Small but vocal Austin group joins National Trump protest

The gathering at Republic Square, Monday, was not large but it was loud.

The rally in Austin was part of a nationwide protest organized by

"There is a crisis at the border, a man made crisis, that our government's unconstitutional erosion of the law, and lack of humanitarian response have created,” said immigration activist Ana Maria Rea.

Those attending held posters objecting to President Trump's border declaration. Some called him the emergency. Others urged for his removal from office.

"We will resist these policies that harm our families, we won’t stand for these policies any longer, we will speak truth to this power and we will do so every day, no tomorrow, next month all the way to November 2020 when we vote President Trump out of office,” said immigrant healthcare advocate Dr. Pritesh Gandhi.

Several speakers warned the president could declare martial law. Some suggested more forceful protests were needed.

"Nice little rallies are good, we may have to get louder, we may have to get longer, we may need general strikes. If we don’t show up for work for a few days we may make some change," said Austin Rally organizer Karan Shirk.

A National Emergency Declaration typically is not done in response to a National Disaster.

In the past 40 years presidents for the most part have used the Emergencies Act as part of a Foreign Policy initiative. The majority of emergency declarations blocked the transfer of property by foreign parties as well restricted financial deals and trade.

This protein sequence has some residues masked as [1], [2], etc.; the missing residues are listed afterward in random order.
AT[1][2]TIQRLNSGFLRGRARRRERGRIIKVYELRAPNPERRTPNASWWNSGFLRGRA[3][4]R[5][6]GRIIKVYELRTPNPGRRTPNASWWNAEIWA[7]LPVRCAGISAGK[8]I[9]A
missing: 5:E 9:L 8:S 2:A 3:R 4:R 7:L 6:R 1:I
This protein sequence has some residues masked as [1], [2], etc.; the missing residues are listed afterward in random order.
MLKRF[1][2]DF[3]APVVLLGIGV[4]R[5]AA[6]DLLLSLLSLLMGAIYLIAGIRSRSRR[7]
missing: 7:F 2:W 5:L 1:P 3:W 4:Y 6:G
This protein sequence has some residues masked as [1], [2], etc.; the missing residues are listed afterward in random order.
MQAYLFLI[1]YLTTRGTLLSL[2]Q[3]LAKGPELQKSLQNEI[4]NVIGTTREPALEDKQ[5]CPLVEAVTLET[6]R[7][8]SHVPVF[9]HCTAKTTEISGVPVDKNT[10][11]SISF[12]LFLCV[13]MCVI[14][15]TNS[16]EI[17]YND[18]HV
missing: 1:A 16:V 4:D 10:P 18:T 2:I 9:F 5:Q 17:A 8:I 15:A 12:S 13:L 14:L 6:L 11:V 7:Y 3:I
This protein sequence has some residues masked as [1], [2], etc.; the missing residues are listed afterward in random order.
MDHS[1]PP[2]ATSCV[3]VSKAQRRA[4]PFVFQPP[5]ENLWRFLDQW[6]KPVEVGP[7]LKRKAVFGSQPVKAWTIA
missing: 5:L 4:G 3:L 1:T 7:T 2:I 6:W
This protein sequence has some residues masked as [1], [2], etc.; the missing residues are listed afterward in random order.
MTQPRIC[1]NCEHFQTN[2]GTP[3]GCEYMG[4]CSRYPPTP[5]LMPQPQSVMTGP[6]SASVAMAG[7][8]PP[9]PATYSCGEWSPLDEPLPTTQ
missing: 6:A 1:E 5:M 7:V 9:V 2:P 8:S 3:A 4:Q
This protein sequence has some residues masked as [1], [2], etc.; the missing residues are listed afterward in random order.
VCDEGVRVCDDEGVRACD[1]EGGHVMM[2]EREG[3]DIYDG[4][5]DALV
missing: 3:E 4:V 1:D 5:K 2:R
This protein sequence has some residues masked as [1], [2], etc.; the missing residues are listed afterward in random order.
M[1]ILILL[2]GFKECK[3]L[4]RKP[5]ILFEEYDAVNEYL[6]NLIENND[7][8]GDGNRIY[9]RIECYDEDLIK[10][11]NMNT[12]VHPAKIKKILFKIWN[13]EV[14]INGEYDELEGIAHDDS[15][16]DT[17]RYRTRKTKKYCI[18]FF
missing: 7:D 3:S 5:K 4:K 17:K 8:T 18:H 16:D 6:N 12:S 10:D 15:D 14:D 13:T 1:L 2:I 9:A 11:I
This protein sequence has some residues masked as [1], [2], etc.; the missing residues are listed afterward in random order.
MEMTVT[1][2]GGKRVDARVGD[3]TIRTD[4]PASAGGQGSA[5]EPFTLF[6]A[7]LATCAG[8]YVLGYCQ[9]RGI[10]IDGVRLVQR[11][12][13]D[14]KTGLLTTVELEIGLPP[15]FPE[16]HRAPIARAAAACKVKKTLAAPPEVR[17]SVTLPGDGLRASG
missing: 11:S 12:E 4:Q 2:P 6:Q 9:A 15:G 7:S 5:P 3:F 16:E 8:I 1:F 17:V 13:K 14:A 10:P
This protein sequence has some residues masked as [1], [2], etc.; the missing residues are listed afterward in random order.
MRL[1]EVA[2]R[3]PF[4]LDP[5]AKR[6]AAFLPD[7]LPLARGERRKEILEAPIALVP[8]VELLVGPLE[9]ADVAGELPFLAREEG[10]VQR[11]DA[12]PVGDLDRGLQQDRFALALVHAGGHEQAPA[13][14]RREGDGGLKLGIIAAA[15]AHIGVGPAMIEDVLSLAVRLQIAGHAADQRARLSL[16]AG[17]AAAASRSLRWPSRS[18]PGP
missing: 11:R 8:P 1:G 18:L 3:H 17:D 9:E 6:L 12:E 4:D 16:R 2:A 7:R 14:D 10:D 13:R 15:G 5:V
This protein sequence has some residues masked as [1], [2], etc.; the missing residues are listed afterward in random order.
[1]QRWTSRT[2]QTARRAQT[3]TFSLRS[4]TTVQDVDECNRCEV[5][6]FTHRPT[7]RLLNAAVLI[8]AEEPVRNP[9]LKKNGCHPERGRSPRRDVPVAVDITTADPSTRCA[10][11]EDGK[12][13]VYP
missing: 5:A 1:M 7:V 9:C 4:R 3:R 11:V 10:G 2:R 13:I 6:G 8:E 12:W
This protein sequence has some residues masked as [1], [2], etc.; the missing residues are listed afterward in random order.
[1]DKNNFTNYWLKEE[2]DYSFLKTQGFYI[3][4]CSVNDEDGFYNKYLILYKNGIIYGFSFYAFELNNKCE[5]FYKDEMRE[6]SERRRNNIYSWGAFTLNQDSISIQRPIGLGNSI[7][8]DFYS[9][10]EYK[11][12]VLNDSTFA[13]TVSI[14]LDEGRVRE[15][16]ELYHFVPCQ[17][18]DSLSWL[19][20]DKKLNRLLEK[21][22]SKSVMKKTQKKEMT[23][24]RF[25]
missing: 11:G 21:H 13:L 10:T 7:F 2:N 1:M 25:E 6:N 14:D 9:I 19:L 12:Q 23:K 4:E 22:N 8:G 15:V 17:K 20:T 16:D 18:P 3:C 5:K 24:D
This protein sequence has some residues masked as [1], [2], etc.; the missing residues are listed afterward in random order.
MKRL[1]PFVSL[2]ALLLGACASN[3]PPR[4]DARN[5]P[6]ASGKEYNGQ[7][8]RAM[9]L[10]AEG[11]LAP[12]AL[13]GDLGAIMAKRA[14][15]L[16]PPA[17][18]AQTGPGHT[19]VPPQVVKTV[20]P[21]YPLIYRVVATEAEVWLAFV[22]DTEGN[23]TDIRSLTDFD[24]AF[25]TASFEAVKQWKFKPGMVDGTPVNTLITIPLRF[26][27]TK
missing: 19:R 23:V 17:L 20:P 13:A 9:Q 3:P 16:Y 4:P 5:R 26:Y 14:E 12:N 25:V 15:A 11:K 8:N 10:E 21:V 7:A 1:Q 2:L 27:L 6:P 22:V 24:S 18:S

Others have focused on weapons, Cuba, Korea, elections and the import of diamonds from Sierra Leone. Those that fit the definition of a disaster came after the 9/11 attacks and in response to the flu pandemic in 2009.

Trump's order, however, is the first to go around a congressional budget impasse. 
Constitutional conservative Torin Archbold argued that the protesters have forgotten that a financial bypass of congress has happened before.

"Barack Obama sent $1.8 Billion to Iran and none of that was allocated by Congress. Not a penny, he did it, he didn't ask, he didn't go to the court like Donald Trump, is doing, he sent $1.8 Billion in cash on planes to Iran, and now that same people that let that slide are calling the sky is falling because Donald Trump wants to build a wall to protect our southern border,” said Archbold.

The idea of knocking down the sections of wall that are already in place was described by Archbold, as absurd.

“There is no America to these people. It doesn't exist,” said Archbold.

Those at the protest did voice concern about moving money around to help build the wall.

A petition was circulated against the idea dipping into the state rainy day fund to bankroll construction along the Texas border.